Today in the Mission Yearbook

‘A virtual choir of international peacemakers’

 

A 38-voice global choir is one of several ways the Peacemaking Program is virtually bringing the global community together

November 25, 2020

A choir of 38 International Peacemakers were gathered by the Presbyterian Peacemaking Program to share a rendition of the hymn “This is My Song.” (Screen shot)

Beth Mueller got a note from a man who saw the virtual choir of international peacemakers video she created for the Presbyterian Peacemaking Program and had a question.

“He wanted to know how we got all those people from around the world to sing at the same time on Zoom,” Mueller said, laughing.

It’s not quite that easy, but all the more rewarding.

Mueller, worship arts director at Shepherd of the Hills Presbyterian Church in Austin, Texas, learned the painstaking task of assembling virtual choir videos out of necessity. As in churches across the country, the COVID-19 pandemic had put all worship online for Shepherd, but the members of the choir still wanted to join their voices in song. Mueller shared one of her virtual choir videos with Carl Horton, coordinator of the Presbyterian Peacemaking Program, and he had an idea: What if they gathered a group of the program’s previous International Peacemakers, participants in its travel-study seminars and other trips, and others associated with the program to create a “virtual choir of international peacemakers,” as Horton put it?

By the time they arrived at the idea, Mueller had created several of these pieces, which have a fairly complicated production process. Anyone who has tried to sing “Happy Birthday” at a virtual birthday party knows that a bunch of people singing at once on a Zoom call sounds horrendous. It takes a bit more work to make all those voices come together as beautifully online as they do in person.

The actual process starts with singers recording themselves singing while listening to a sample track. That way, everyone is on the same tempo and the recordings and videos can be synchronized. Then singers send their video to Mueller, who separates the video and audio tracks. She sends the audio to Lucy Jordan, a member of the church band, who puts together a satisfying blend of voices — “I can ask her to make it sound like we’re in a cathedral, and she does it,” Mueller says — and she assembles the video. Then they sync the two together.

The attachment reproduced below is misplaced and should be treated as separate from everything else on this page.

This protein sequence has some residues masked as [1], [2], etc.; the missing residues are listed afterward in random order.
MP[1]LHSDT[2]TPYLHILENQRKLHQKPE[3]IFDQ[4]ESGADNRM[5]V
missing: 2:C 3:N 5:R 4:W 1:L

The hymn they chose was “This is My Song,” a hymn of peace set to the Jean Sibelius work “Finlandia.” Mueller had already found that hymns were easier to do than choral arrangements for these projects, so they went with the version in the Presbyterian Church (U.S.A.) “Glory to God” hymnal — it’s No. 340.

Horton emailed participants large attachments, including music for every vocal part plus a score with them all together and a PDF of the hymnal version, directions for recording the video, and the sample track to sing to. Horton said he was worried the PC(USA) email system wouldn’t let him send such a large message. All singers were asked to record a video of themselves singing the melody, and singers who were capable of singing harmony were asked to record a track singing their vocal part — soprano, alto, tenor or bass — as well.

Mueller opted to create a “build” version of the hymn, starting with a few singers in the first verse building to all 38 singers.

“That way, we could highlight all the different voices and accents we had,” Mueller said.

The “This is My Song” video, which can be downloaded for use in virtual church services, started as a response to the COVID-19 pandemic. But it ended up being released just as the United States was beginning a national reckoning with systemic racism in the wake of the killings of George Floyd, Breonna Taylor and Ahmaud Arbery.

“Part of the reason Carl and I did it was this is such a weird moment in history and in the world, and to be able to offer something that speaks to peace and unity, to offer something tangible, felt like a really important thing to do,” Mueller said. “The song is simple and beautiful … and I choke up every time I play it, and I spent 50 hours making the thing.

“It’s incredibly moving to have voices from all over the world singing a song of peace. It is really a powerful message: all the voices from all these places speaking to peace and unity in God.”

Rich Copley, Communications Strategist, Presbyterian Mission Agency

Today’s Focus:  International Peacemakers’ Virtual Choir

Let us join in prayer for: 

PC(USA) Agencies’ Staff
Andrew Thomas, Presbyterian Mission Agency
Ashlee Thomas, Administrative Services Group (A Corp)

Let us pray:

Gracious God, we give thanks that you call us to share Christ’s message of salvation and liberation with all your people. Help us to encourage and enhance each other’s efforts, just as you multiply the gifts we share. Amen.